Robert W. Bertram
[Address at the Lutheran-Roman Catholic Dialogue USA, Burlingame, California, February, 1986. Later published in Dialog
, vol. 31, No. 4, pp. 265-271. Reprinted with permission]
- The assignment calls for “a positive [Lutheran] theology of the saints.” It is to be positive, that is, in the sense of complementing the Augsburg Confession’s largely negative warning against invoking saints. When that warning was quickly rejected at the Diet of Augsburg by the Pontifical Confutation (1530) and instead the practice of invocation was officially insisted upon and in danger of being enforced, Melanchthon responded in his Apology by escalating his earlier warning into a frontal polemic, in effect a confessional refusal. By the time of the Smalcald Articles (1537) the invocation of saints, because it had been so tied to the sacrifice of the mass, struck Luther as hopelessly and non-negotiably unacceptable. What, then and now, might be a constructive Lutheran alternative?
- Friendly Roman Catholics today, offering to help identify such a constructive alternative, have asked, “If it could be shown that the invocation of saints did not interfere with the sole mediatorship of Christ, would Lutherans still object that merit is being transferred?” The question, as Lutherans should gratefully acknowledge, does capture the confessors’ basic objection: to invoke departed saints as our mediators “transfers to the saints the trust we should have in the mercy of Christ… [and implies] that Christ is more severe and saints more approachable.”
- It is this objection by the Apology which the above proposal by irenic Roman Catholics seeks to respect. “If it could be shown that the invocation of saints did not interfere with the sole mediatorship of Christ,” what then? Lutherans might still demur that in view of past experience the question assumes an improbably big “if”, a burden of proof not likely to be forthcoming. But that could sound grudging. Accepting the proposal as a good faith hypothesis, let alone as an ecumenical hope, Lutherans hardly could “still object that merit is being transferred.” By definition they could not.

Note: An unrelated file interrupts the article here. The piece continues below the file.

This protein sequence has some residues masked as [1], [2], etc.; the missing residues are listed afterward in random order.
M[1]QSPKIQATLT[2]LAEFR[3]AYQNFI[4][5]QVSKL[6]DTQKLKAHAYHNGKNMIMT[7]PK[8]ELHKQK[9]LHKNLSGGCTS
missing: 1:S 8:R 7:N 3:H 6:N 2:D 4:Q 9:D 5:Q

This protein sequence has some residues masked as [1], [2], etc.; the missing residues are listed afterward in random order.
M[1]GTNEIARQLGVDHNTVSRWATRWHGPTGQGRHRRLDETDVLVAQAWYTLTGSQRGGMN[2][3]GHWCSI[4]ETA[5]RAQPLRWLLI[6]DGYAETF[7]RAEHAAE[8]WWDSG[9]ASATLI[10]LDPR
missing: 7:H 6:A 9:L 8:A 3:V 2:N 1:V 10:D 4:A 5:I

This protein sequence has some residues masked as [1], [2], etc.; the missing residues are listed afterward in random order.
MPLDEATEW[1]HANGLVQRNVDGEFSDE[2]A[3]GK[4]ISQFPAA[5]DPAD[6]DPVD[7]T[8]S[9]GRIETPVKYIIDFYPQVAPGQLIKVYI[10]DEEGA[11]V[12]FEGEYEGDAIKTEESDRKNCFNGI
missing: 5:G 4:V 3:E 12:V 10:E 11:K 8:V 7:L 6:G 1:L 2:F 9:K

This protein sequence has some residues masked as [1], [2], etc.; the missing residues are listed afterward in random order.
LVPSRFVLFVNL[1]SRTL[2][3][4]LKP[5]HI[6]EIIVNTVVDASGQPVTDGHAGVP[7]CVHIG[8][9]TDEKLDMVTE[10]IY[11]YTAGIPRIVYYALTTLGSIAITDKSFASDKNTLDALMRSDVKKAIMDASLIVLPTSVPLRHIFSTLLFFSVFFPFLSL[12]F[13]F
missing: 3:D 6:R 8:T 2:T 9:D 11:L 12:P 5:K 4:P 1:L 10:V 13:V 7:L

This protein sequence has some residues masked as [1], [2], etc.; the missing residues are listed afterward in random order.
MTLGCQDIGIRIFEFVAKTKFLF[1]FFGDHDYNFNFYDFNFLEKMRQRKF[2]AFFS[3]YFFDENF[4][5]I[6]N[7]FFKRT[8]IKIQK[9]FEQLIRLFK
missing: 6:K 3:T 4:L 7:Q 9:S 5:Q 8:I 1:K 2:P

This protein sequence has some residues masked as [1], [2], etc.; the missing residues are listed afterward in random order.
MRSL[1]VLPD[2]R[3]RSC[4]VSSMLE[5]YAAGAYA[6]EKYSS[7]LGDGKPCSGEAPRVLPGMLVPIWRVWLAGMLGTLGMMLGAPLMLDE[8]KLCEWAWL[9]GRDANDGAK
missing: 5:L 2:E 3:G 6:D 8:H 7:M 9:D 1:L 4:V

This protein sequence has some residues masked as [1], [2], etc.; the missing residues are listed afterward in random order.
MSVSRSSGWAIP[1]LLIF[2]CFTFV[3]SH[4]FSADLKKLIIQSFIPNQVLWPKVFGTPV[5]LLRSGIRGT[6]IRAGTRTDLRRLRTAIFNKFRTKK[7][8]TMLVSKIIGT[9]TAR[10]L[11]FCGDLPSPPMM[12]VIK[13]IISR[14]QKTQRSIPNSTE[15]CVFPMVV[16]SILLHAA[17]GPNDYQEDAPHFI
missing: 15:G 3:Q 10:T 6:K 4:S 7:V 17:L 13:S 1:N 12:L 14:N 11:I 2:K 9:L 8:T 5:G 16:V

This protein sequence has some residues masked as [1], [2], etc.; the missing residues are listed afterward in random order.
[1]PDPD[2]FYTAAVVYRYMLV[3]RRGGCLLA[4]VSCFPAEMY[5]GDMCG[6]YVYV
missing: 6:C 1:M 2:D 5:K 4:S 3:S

- On the other hand, for Lutherans merely to withdraw their objection against the invocation of saints if and when it does not do something, namely, does not subvert Christ, seems far too minimalist a response, little more than a concession. That would hardly qualify as a positive Lutheran theology of the saints.
- Some such minimalist arrangement between the two conflicting parties seems to have been envisioned already by Luther, again mostly hypothetically. In his Smalcald Articles he hypothesizes how the issue of invocation, within the larger issue of the mass, might fare were it discussable in a spirit of dialogue. “If there were reasonable papists, one would speak to them in the following friendly [sic!] fashion.”
- Specifically with reference to our invoking departed saints, Luther imagines what might happen, not if we stopped addressing them—on that he does not insist though that is clearly what he preferred: that “the saints will cease to be molested in their graves and in heaven”—but rather if we stopped addressing them “idolatrously.” What would happen if we were no longer to “pray to them, keep fasts and festivals for them, say Masses and offer sacrifices to them, establish churches, altars, and services for them,…regard them as helpers in time of need…?” In short, what might happen if in honoring them we did so with “no expectation of return?”
- Luther predicts the outcome somewhat in the spirit of a wager, not without sarcasm. “If such idolatrous honor is withdrawn from angels and dead saints” would the cultus of the saints continue, only now in purified form? No, Luther expected that under such altered circumstances, along with other basic alterations in the mass, the cultus of the saints would fall into disuse. Now it might be shown that subsequently such disuse has in fact occurred on a broad scale, also in some Roman Catholic circles. Even so, such a result, however welcome that might be to Lutherans, would still not add up to a positive Lutheran theology of the saints.